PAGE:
So You’ve Decided to Rent Out Your Home — Now What?
Feb 08, 2022 Brooklyn Landlords,brooklyn real estate,brooklyn real estate agents,brooklyn realty,landlord tips,landlords,new landlord
So, you’re a new landlord. Before diving into heaps of helpful information, a congratulation is in order. You’ve set off on a challenging, rewarding, and revenue-filled journey! There’s never been a better time to try out the scene, either, with record-high renters —and rates— entering Brooklyn in 2022.
We’ve compiled some tips to set you off on the right foot:
#1: Triple-Check Your Apartment Renting Rules
No matter what kind of building you live in, there are likely a number of rules you’ll need to follow when you allow someone else to live in your space. Your building board may deny tenants, prices, or lease lengths you choose. They might have rules on the reasons behind the sublet.
Here are some snippets of information that can give you an idea of the limitations for now:
- Condos & 1-4 family homes are the “easiest” housing type to rent out, though they have rules like with fire doors and pet approval.
- Co-ops often need to be reviewed by a board (if they let you sublet at all).
- Rent-regulated properties might not allow typical sublets, either.
To find out everything you need to know, read through your lease and talk to your board (if you have one) with any questions you may have throughout the process. But do be prepared – renting in NYC has a lot of fine print.
#2: Study Up on Local Laws
There are several laws you’ll need to follow and fully understand when you start to rent out your space. For example, in Brooklyn, a security deposit can’t cost more than one month’s rent.
Some other local laws include:
- Tenants always have the right to an inspection, as well as a pre-move walk through.
- Security deposit charges at move-out time need to be documented in an itemized list.
- The unit must come with all appliances and systems in working condition, as well as security features —like smoke detectors, door guards, and window guards (or an attestation from the tenant saying they don’t want them)— in place.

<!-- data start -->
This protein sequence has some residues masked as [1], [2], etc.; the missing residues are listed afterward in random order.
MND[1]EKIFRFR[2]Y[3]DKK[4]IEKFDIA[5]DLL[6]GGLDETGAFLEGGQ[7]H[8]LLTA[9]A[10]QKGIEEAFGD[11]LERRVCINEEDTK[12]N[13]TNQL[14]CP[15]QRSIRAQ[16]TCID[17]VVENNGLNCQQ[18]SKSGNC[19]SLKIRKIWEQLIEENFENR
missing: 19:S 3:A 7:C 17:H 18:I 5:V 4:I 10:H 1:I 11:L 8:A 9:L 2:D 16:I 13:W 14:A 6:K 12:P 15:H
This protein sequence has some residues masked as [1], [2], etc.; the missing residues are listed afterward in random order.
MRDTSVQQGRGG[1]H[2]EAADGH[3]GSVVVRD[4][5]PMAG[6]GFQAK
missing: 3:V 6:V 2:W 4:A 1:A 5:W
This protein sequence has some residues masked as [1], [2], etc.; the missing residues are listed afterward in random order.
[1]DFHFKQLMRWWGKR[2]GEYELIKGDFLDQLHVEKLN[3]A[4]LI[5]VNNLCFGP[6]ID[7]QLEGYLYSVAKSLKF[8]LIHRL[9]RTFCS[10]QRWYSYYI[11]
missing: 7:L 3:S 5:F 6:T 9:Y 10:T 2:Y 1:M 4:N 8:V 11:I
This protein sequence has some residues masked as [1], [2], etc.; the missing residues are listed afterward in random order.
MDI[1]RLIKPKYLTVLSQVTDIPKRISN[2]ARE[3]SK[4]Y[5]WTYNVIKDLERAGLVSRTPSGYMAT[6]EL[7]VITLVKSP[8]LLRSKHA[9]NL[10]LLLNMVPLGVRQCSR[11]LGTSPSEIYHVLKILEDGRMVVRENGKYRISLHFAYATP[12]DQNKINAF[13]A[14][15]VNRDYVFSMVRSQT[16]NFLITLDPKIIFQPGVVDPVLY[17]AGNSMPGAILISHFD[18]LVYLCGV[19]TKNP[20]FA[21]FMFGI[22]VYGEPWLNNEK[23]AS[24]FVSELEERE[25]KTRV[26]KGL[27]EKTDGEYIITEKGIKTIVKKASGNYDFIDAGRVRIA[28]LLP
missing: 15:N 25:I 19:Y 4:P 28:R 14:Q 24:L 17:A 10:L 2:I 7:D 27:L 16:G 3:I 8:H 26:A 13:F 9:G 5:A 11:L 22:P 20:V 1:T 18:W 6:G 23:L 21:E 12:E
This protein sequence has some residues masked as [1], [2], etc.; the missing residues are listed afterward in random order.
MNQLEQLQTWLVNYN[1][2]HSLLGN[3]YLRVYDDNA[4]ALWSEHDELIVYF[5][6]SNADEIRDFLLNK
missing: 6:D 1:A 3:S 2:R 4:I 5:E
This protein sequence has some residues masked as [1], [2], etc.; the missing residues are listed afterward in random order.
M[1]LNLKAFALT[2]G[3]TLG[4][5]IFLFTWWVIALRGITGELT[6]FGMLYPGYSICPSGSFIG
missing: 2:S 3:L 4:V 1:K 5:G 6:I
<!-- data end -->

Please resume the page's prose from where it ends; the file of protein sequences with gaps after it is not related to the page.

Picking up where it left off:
For a comprehensive resource on landlord and tenant laws in New York, check out our Landlord Guide.
#3: Insurance is Important
Not only does your living space need to be insured, but your policy also needs updating to reflect its use as a rental space. Keep in mind also that this policy is for you and your building. Your tenant should still have renter’s insurance to protect themselves and their belongings (hint: you can even require this of tenants, if you wish).
#4: Pick the Right Price
Pricing out your rental is very tricky. Price it too high, and you won’t get enough traffic and a smaller pool of applicants; price it too low, and you’ll be flooded with tenants that might not fit what you’re looking for.
This is why we advise you to work with a real estate agent (like us!) to develop a price in line with the market & in line with the type of tenant you are looking to attract. As an added bonus, they’ll be a huge help in marketing, tenant screening, and more throughout the process.
A couple things to keep in mind:
- You can’t charge more than your current rate if you live in a rent-regulated apartment.
- Prices may lower in the winter months — consider starting the lease in the spring or summer if you can.
- Charging too much off the bat can make it harder to find the right tenant.
#5: Choose Tenants with Care
We’ve all heard the horror stories of terrible renters. Be sure to do some digging before letting a stranger live in your space.
- Background checks
- Credit checks
- Reference phone calls
- Letter requests from past landlords with a follow up call
- Google them/do online research
There’s a lot to keep in mind when you’re first starting off as a landlord – but the work you put in will pay off before you know it. For a full list of resources for your new journey, check out this post from Brick Underground.
And, as always, get in touch if you have any questions, or if you’re looking for some support. Being a landlord in NYC takes a lot of patience and willingness to read the fine print – lucky for you we have plenty of experience.